New database of Swedish archaeological research in Greece

9 January 2017

In a recently completed project at the Swedish Institute in Athens, materials from more than a hundred years of Swedish archaeological research in Greece has been made available through the database PRAGMATA. The database includes, among other things, an extensive photo archive and information about a unique archaeological collection which is managed by Museum Gustavianum at Uppsala University.

Swedish archaeologists worked in Greece long before the Swedish Institute in Athens in 1975 was given permission to conduct its own excavations. The documentation from these early excavations often ended up in private archives and the recovered materials were separated to different museums and archaeological storages in Greece and Sweden, where the absence of systematic records have complicated researching the materials.

To increase the availability of the source material and improve the opportunities for transdisciplinary research the PRAGMATA database was created, with researchers and students as the primary target group. Within the project, a large part of the archaeological materials have now been catalogued, organised and digitised. Additionally, previously existing databases and other digital information have been converted to a modern database format and incorporated in PRAGMATA. All documentation has been catalogued and stored in accordance with Swedish archiving standards at the Swedish Institute in Athens where it can be consulted by researchers.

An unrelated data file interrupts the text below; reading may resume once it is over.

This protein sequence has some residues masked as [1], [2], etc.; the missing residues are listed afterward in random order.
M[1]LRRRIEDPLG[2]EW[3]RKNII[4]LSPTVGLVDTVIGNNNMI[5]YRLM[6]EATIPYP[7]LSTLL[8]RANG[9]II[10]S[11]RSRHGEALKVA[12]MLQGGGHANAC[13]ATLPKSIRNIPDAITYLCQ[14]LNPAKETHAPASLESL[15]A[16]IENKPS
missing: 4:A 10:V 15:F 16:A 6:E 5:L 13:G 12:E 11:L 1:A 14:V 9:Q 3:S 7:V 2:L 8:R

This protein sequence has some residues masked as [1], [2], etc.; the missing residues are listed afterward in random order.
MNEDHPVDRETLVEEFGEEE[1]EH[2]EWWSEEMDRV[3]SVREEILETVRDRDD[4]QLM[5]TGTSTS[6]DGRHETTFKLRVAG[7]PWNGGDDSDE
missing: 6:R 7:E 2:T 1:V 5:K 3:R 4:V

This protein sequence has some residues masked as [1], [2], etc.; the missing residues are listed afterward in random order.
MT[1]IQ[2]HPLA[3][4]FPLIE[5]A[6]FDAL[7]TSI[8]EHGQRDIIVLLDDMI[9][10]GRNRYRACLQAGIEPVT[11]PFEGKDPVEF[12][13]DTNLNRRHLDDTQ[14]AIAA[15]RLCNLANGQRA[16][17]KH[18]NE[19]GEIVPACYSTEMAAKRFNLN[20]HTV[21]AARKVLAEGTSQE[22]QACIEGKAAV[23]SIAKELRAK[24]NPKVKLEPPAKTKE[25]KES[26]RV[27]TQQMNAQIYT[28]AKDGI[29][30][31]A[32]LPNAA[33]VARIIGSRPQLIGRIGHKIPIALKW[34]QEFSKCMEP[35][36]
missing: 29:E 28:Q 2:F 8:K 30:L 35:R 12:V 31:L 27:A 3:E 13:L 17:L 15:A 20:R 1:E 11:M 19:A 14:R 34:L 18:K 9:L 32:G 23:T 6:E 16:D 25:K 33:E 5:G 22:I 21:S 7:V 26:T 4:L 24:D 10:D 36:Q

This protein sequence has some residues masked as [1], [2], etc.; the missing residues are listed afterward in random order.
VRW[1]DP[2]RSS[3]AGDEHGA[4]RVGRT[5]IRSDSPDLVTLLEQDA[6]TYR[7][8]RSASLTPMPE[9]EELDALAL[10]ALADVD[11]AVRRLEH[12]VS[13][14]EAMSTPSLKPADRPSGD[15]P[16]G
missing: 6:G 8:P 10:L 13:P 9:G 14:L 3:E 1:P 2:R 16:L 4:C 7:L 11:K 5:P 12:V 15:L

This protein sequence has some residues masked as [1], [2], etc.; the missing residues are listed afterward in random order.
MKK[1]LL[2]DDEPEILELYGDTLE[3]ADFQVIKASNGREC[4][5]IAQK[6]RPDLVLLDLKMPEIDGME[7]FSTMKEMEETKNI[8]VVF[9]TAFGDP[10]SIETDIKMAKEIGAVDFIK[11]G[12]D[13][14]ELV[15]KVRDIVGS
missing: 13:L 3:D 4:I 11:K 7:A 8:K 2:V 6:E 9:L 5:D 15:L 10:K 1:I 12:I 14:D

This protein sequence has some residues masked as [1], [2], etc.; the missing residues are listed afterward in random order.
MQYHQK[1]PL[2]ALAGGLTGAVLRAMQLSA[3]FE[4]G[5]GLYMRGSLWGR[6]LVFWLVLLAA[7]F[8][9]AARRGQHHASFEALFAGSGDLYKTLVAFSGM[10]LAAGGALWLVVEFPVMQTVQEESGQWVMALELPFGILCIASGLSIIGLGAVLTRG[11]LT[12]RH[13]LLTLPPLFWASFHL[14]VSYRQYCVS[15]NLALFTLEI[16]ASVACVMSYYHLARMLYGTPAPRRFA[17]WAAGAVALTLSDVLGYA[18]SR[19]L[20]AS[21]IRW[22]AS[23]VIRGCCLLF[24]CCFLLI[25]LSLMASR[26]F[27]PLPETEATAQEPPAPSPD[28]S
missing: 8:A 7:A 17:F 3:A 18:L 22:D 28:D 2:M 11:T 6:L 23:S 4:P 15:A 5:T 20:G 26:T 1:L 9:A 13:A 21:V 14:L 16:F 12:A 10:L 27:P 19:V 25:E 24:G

“A serious issue that the Swedish Institute in Athens has been battling for decades, namely not having access to documentation from many archaeological projects and/or not being able to connect this information to available materials, is now finally solved. I look forward to increased research on Swedish excavations in Greece,” says Arto Penttinen, Director of the Swedish Institute in Athens.

PRAGMATA is a result of the infrastructure project “Arkiv och databas över svensk arkeologisk forskning i Grekland” at the Swedish Institute in Athens. The project has been funded by the Swedish Foundation for Humanities and Social Sciences and co-funded by Uppsala University Museum, the Department of Archaeology and Ancient History, Uppsala University and the Swedish Institute in Athens.

The structures of the older databases has been preserved in PRAGMATA to enable researchers with knowledge of old databases to conduct specific searches, while other users are able to make more general searches.

“We have used modern database technology and an advanced search engine to make this very complex material searchable and to enable a flexible visualisation of the data,” says Hans Liss, systems architect and database developer for PRAGMATA.

PRAGMATA contains information about archaeological materials, storage, contextual information, photos and links to partly scanned and annotated documentation which directly connects different sources which would otherwise be hard to find. The parts of the documentation which have previously been unavailable, brittle or hard to connect to the excavated materials have been prioritised. The intention for the future is to further grow PRAGMATA with material from all of the Swedish Mediterranean institutes.

Link to the database:

Awaiting permission from the Greek Ministry of Culture, only the material from the Asine collection at Uppsala University is currently searchable. The digitised material stored in Greece will become available pending permission.